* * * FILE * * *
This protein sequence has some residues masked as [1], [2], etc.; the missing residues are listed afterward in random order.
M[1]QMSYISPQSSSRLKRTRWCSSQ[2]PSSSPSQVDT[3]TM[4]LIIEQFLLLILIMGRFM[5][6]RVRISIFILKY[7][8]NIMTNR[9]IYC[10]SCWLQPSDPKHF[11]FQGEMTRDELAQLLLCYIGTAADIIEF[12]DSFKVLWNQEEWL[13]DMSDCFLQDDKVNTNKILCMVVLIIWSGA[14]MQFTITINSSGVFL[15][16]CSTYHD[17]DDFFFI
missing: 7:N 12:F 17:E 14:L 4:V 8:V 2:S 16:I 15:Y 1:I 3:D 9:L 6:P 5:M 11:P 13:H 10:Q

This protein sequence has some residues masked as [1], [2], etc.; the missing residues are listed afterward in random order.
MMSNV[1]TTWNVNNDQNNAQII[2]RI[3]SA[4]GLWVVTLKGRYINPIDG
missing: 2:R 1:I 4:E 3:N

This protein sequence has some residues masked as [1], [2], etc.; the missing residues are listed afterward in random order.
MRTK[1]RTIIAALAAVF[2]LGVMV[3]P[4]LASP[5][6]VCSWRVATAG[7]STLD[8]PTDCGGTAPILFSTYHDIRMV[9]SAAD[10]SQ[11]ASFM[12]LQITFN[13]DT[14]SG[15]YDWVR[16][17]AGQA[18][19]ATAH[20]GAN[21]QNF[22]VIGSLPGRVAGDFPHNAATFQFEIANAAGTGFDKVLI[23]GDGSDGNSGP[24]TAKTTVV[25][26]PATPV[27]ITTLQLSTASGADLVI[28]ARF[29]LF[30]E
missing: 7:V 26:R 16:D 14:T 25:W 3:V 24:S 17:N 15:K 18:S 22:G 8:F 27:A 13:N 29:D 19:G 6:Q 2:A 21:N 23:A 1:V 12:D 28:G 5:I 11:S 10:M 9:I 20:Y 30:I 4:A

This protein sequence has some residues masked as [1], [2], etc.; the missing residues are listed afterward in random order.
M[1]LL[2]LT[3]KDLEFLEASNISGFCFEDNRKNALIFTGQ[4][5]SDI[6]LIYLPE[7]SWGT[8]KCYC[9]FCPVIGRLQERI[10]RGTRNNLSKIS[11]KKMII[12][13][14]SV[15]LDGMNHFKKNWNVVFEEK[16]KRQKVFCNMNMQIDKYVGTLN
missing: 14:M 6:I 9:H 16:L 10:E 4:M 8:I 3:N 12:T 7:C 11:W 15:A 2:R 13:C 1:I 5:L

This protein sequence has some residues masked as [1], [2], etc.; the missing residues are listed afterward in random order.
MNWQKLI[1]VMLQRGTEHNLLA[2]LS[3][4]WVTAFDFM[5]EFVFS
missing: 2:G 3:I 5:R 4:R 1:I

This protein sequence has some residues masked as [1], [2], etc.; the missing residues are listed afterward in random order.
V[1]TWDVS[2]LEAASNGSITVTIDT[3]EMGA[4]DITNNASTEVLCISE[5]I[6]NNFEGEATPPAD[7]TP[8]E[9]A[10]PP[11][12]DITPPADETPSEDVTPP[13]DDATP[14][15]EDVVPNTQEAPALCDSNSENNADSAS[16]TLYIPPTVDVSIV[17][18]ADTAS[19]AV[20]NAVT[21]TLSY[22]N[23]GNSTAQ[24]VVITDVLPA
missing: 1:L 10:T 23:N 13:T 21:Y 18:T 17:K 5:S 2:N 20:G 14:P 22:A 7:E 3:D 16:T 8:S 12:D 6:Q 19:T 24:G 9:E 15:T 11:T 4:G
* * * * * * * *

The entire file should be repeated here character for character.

This protein sequence has some residues masked as [1], [2], etc.; the missing residues are listed afterward in random order.
M[1]QMSYISPQSSSRLKRTRWCSSQ[2]PSSSPSQVDT[3]TM[4]LIIEQFLLLILIMGRFM[5][6]RVRISIFILKY[7][8]NIMTNR[9]IYC[10]SCWLQPSDPKHF[11]FQGEMTRDELAQLLLCYIGTAADIIEF[12]DSFKVLWNQEEWL[13]DMSDCFLQDDKVNTNKILCMVVLIIWSGA[14]MQFTITINSSGVFL[15][16]CSTYHD[17]DDFFFI
missing: 7:N 12:F 17:E 14:L 4:V 8:V 2:S 16:I 15:Y 1:I 3:D 9:L 6:P 5:M 11:P 13:H 10:Q

This protein sequence has some residues masked as [1], [2], etc.; the missing residues are listed afterward in random order.
MMSNV[1]TTWNVNNDQNNAQII[2]RI[3]SA[4]GLWVVTLKGRYINPIDG
missing: 2:R 1:I 4:E 3:N

This protein sequence has some residues masked as [1], [2], etc.; the missing residues are listed afterward in random order.
MRTK[1]RTIIAALAAVF[2]LGVMV[3]P[4]LASP[5][6]VCSWRVATAG[7]STLD[8]PTDCGGTAPILFSTYHDIRMV[9]SAAD[10]SQ[11]ASFM[12]LQITFN[13]DT[14]SG[15]YDWVR[16][17]AGQA[18][19]ATAH[20]GAN[21]QNF[22]VIGSLPGRVAGDFPHNAATFQFEIANAAGTGFDKVLI[23]GDGSDGNSGP[24]TAKTTVV[25][26]PATPV[27]ITTLQLSTASGADLVI[28]ARF[29]LF[30]E
missing: 7:V 26:R 16:D 14:T 25:W 3:V 24:S 17:N 15:K 18:S 22:G 8:F 27:A 13:N 29:D 19:G 6:Q 2:A 21:N 23:A 1:V 12:D 28:G 5:I 11:S 10:M 9:I 20:Y 30:I 4:A

This protein sequence has some residues masked as [1], [2], etc.; the missing residues are listed afterward in random order.
M[1]LL[2]LT[3]KDLEFLEASNISGFCFEDNRKNALIFTGQ[4][5]SDI[6]LIYLPE[7]SWGT[8]KCYC[9]FCPVIGRLQERI[10]RGTRNNLSKIS[11]KKMII[12][13][14]SV[15]LDGMNHFKKNWNVVFEEK[16]KRQKVFCNMNMQIDKYVGTLN
missing: 14:M 6:I 9:H 16:L 10:E 4:M 8:I 3:N 12:T 7:C 11:W 15:A 2:R 13:C 1:I 5:L

This protein sequence has some residues masked as [1], [2], etc.; the missing residues are listed afterward in random order.
MNWQKLI[1]VMLQRGTEHNLLA[2]LS[3][4]WVTAFDFM[5]EFVFS
missing: 2:G 3:I 5:R 4:R 1:I

This protein sequence has some residues masked as [1], [2], etc.; the missing residues are listed afterward in random order.
V[1]TWDVS[2]LEAASNGSITVTIDT[3]EMGA[4]DITNNASTEVLCISE[5]I[6]NNFEGEATPPAD[7]TP[8]E[9]A[10]PP[11][12]DITPPADETPSEDVTPP[13]DDATP[14][15]EDVVPNTQEAPALCDSNSENNADSAS[16]TLYIPPTVDVSIV[17][18]ADTAS[19]AV[20]NAVT[21]TLSY[22]N[23]GNSTAQ[24]VVITDVLPA
missing: 1:L 10:T 23:N 13:T 21:Y 18:T 17:K 5:S 2:N 20:G 14:P 22:A 7:E 3:D 16:T 8:S 12:D 6:Q 19:T 24:G 9:E 15:T 11:T 4:G